Running requires movement, and any unsupported movement causes the breasts to move: side to side, up and down, and even in a figure of eight pattern. There is not much keeping them stable and immobile (they pretty much go wherever they please!). This movement can affect confidence as well as causing breast pain and discomfort. There is even research that suggests that an ill-fitting bra or unsupported breasts can affect your running economy and gait.
Research conducted by Brooks Running and led by the University of Portsmouth found that excessive breast movement when running shortens a woman’s stride by 4cm, which could add up to running an extra mile or 1.5 kilometres over the length of a marathon. A running bra that minimises this movement not only enhances comfort, but provides the support you need to perform at your best.
This article aims to provide relevant guidance to help you choose a running bra suited to your body shape and running activity.
Finding the right style
The extent of breast motion will vary depending on running intensity, but as running is a high-impact sport, a high support bra is strongly recommended. There are three main types of high support bra on the market: encapsulation bras, compression bras, or a combination of the two.
A bra with built-in separate cups to give you a locked-in feel. Encapsulation bras separate and support each breast individually and provide a more natural breast shape. The benefits of this style of bra is that with minimal breast to breast contact you are less likely to experience chafing or irritation.
The Brooks Dare Crossback Bra offers high-impact encapsulation style support for running.
These bras reduce bounce without sacrificing any flexibility. They won't give you any of the shaping benefits of an encapsulation bra or a bra with padded inserts but they will be very effective. Compression bras are designed to ‘compress’ the breast against the chest holding them in place to limit movement and do not have individual cups to separate the breasts. Some women can experience chafing with the breasts touching each other in a compression bra and therefore might benefit more from an encapsulation or combination bra.
The Brooks Drive Convertible Run Bra offers high-impact compression style support for running.
These bras combine compression with separate cups to produce an incredibly high level of support. Women with larger breasts may benefit from this combination. Much like the encapsulation bra the built-in cups can add a bit of shaping. Combining both types of support in the one sports bra optimises breast movement reduction in all directions, this gives you the best of both worlds both in terms of support and comfort.
Common bra issues
Experiencing pinching or chafing? Wrestling to get your bra on and off? Here are a few tips that may help.
Do your bra closures usually dig into your back?
Try a pull over bra - check out the Dare Crossback Bra from Brooks. There is no conventional hook and eye clasp on this bra and the material sits flush against your back.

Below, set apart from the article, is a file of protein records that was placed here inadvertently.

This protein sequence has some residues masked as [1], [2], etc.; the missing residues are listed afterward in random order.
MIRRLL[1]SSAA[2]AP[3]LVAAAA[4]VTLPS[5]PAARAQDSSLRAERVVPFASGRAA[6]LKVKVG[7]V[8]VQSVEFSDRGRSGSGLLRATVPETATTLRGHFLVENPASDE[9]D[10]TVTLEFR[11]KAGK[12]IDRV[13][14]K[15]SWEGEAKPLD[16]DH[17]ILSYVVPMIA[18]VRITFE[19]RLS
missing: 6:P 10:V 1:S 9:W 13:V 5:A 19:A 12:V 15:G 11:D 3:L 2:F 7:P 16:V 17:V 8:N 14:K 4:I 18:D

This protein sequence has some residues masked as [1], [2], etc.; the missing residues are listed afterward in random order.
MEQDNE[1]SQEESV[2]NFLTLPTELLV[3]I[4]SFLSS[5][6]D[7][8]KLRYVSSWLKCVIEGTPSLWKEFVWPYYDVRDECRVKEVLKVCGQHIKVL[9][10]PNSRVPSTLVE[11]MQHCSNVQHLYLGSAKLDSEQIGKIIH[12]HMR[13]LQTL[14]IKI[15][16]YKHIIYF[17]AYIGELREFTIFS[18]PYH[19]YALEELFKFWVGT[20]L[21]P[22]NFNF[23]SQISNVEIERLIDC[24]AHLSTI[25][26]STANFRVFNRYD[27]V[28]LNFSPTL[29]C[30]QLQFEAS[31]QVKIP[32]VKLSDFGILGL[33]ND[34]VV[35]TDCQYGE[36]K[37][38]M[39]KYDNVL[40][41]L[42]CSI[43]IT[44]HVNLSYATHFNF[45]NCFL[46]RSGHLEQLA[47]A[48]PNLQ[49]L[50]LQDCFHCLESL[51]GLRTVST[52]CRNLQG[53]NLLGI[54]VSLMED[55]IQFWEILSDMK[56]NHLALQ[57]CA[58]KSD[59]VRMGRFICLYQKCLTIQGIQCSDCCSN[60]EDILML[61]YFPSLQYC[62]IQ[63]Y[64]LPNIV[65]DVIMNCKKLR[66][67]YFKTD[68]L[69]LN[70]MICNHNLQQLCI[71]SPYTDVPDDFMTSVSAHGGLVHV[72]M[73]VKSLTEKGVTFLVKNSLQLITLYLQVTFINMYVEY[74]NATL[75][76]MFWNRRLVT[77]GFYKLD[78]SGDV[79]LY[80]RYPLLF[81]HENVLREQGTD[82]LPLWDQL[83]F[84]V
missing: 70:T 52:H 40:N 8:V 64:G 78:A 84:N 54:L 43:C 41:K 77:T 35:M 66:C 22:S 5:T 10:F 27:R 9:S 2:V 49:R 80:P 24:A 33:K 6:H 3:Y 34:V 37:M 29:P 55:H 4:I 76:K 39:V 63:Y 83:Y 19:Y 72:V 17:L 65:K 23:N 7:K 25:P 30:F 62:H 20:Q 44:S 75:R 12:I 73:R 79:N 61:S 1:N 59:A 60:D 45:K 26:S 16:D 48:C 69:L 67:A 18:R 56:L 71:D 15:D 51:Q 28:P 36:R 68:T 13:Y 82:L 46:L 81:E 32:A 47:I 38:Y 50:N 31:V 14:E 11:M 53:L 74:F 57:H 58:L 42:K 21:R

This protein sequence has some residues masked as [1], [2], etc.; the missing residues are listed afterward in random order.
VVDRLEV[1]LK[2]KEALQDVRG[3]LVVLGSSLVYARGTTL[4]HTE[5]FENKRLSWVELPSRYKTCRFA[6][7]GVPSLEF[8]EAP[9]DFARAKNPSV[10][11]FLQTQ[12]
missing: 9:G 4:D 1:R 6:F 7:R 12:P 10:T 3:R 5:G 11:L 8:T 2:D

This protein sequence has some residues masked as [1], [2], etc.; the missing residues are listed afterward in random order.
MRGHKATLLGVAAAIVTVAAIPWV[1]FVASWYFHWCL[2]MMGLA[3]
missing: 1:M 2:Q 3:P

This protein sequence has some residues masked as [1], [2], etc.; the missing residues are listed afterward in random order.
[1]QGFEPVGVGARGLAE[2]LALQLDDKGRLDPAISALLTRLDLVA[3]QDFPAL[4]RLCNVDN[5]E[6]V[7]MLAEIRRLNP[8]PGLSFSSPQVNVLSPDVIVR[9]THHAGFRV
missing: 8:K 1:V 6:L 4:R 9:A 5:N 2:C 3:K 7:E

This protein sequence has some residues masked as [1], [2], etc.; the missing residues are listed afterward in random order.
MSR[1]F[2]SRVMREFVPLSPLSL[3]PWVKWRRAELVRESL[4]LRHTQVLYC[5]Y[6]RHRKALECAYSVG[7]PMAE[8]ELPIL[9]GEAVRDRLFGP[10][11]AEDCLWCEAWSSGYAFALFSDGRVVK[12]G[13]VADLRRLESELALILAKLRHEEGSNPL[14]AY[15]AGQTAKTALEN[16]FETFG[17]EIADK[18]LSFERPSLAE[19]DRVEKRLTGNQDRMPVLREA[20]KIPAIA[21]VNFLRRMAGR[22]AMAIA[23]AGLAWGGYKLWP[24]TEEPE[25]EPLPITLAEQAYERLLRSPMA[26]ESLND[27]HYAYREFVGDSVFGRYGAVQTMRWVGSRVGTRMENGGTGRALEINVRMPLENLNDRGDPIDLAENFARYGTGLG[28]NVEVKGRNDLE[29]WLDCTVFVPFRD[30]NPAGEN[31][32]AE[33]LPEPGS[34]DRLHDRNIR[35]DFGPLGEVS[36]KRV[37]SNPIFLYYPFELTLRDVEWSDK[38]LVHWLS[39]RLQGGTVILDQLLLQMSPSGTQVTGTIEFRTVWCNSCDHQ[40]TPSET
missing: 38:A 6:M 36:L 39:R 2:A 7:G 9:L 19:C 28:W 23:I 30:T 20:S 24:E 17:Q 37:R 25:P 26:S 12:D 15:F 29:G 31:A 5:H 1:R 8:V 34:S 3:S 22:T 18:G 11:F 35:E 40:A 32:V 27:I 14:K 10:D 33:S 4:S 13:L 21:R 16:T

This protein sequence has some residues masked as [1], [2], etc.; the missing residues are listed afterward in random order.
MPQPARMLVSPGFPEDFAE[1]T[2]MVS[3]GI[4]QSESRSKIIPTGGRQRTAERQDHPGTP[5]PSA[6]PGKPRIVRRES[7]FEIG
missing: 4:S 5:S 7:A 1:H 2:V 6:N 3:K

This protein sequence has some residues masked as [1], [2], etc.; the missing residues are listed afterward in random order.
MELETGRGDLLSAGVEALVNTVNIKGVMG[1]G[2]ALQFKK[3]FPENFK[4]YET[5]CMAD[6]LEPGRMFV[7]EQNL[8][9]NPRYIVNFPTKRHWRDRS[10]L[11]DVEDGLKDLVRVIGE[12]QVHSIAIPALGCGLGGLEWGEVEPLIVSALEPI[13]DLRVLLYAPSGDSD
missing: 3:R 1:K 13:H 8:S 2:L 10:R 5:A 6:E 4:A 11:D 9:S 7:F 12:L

The Nike Alpha Ultrabreathe Bra has padded clasps so if a pullover bra is not for you, trust the padded feel of the Nike offering.
Do you struggle to pull a bra over your head?
Try the more classic hook and eye closures seen on the Drive Convertible Run Bra from Brooks.
Straps digging in?
You might need to loosen them off a little. If this causes the bra to feel too loose then try a smaller size. All of our bras boast wide straps to minimise them digging in and causing discomfort.
Straps fall down or can't adjust them easily?
Try the Drive Convertible Run Bra from Brooks. It allows you to fasten the straps together to avoid them falling down.
Do you like built-in cups?
Cups can add shape and can feel more comfortable. Try the Shock Absorber Ultimate Run Bra Padded.
Any chafing or rubbing?
Consider trying a different size, chances are the bra is not fitting you correctly.
Finding the right fit
1. Check the band
This should sit nice and flush with your skin. If this is digging in it may end up pinching your skin so we would recommend you go up a size. If this is gaping and/or does not provide all round cover then go down a size.
To check this, run two fingers under the strap and pull this away from you. If this is difficult or hard to do then your bra may be too tight. You want to be able to pull the band around 2 inches away from your chest. This should indicate the band is snug but not too tight.
2. Check your strap length
If this is set to too loose this may end up slipping off your shoulders. But if this is too tight, it will more likely dig in causing discomfort. Both will compromise the fit of the bra at the back.
Like with the band, run two fingers along the strap to check that it is just right.
3. Check your cups
You don't want to see any spillage here. If there is any breast tissue bulging out the sides or over the top then this is too small. If there are any gaps then try a smaller size.
Please refer to the size guides on the product pages on our website, for size and fitting guidance per brand.